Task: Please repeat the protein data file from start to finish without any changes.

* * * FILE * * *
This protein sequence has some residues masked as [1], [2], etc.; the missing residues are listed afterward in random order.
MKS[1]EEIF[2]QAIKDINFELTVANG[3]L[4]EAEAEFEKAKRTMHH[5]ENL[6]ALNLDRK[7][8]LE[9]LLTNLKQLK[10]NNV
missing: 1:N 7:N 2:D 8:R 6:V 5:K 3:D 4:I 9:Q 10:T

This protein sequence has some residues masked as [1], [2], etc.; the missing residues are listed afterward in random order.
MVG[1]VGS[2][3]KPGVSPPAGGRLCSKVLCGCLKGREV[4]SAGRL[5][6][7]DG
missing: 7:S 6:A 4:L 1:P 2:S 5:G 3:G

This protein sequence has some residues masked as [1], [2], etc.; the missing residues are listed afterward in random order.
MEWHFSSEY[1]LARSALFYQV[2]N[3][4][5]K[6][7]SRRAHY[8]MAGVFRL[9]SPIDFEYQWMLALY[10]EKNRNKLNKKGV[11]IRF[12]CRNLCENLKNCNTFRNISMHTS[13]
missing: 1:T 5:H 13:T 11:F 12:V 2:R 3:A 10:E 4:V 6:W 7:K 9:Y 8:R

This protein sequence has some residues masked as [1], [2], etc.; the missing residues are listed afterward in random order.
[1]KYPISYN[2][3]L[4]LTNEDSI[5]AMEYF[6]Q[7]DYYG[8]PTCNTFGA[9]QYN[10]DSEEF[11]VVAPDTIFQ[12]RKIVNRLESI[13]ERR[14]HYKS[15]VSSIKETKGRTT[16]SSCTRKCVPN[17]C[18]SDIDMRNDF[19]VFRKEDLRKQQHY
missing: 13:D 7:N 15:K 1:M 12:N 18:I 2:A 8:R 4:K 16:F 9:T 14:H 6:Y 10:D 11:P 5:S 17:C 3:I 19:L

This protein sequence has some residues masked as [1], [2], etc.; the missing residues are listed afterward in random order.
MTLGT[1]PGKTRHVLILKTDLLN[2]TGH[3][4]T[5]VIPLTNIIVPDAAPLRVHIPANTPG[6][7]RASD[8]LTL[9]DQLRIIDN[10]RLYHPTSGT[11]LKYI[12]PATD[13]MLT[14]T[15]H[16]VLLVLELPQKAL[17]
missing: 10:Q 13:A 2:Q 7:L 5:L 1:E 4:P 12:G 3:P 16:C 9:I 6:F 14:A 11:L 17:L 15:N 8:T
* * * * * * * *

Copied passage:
This protein sequence has some residues masked as [1], [2], etc.; the missing residues are listed afterward in random order.
MKS[1]EEIF[2]QAIKDINFELTVANG[3]L[4]EAEAEFEKAKRTMHH[5]ENL[6]ALNLDRK[7][8]LE[9]LLTNLKQLK[10]NNV
missing: 1:N 7:N 2:D 8:R 6:V 5:K 3:D 4:I 9:Q 10:T

This protein sequence has some residues masked as [1], [2], etc.; the missing residues are listed afterward in random order.
MVG[1]VGS[2][3]KPGVSPPAGGRLCSKVLCGCLKGREV[4]SAGRL[5][6][7]DG
missing: 7:S 6:A 4:L 1:P 2:S 5:G 3:G

This protein sequence has some residues masked as [1], [2], etc.; the missing residues are listed afterward in random order.
MEWHFSSEY[1]LARSALFYQV[2]N[3][4][5]K[6][7]SRRAHY[8]MAGVFRL[9]SPIDFEYQWMLALY[10]EKNRNKLNKKGV[11]IRF[12]CRNLCENLKNCNTFRNISMHTS[13]
missing: 1:T 5:H 13:T 11:F 12:V 2:R 3:A 10:E 4:V 6:W 7:K 9:Y 8:R

This protein sequence has some residues masked as [1], [2], etc.; the missing residues are listed afterward in random order.
[1]KYPISYN[2][3]L[4]LTNEDSI[5]AMEYF[6]Q[7]DYYG[8]PTCNTFGA[9]QYN[10]DSEEF[11]VVAPDTIFQ[12]RKIVNRLESI[13]ERR[14]HYKS[15]VSSIKETKGRTT[16]SSCTRKCVPN[17]C[18]SDIDMRNDF[19]VFRKEDLRKQQHY
missing: 13:D 7:N 15:K 1:M 12:N 18:I 2:A 8:R 4:K 16:F 9:T 14:H 6:Y 10:D 11:P 5:S 17:C 3:I 19:L

This protein sequence has some residues masked as [1], [2], etc.; the missing residues are listed afterward in random order.
MTLGT[1]PGKTRHVLILKTDLLN[2]TGH[3][4]T[5]VIPLTNIIVPDAAPLRVHIPANTPG[6][7]RASD[8]LTL[9]DQLRIIDN[10]RLYHPTSGT[11]LKYI[12]PATD[13]MLT[14]T[15]H[16]VLLVLELPQKAL[17]
missing: 10:Q 13:A 2:Q 7:L 5:L 1:E 4:P 12:G 3:P 16:C 9:I 6:F 14:A 11:L 17:L 15:N 8:T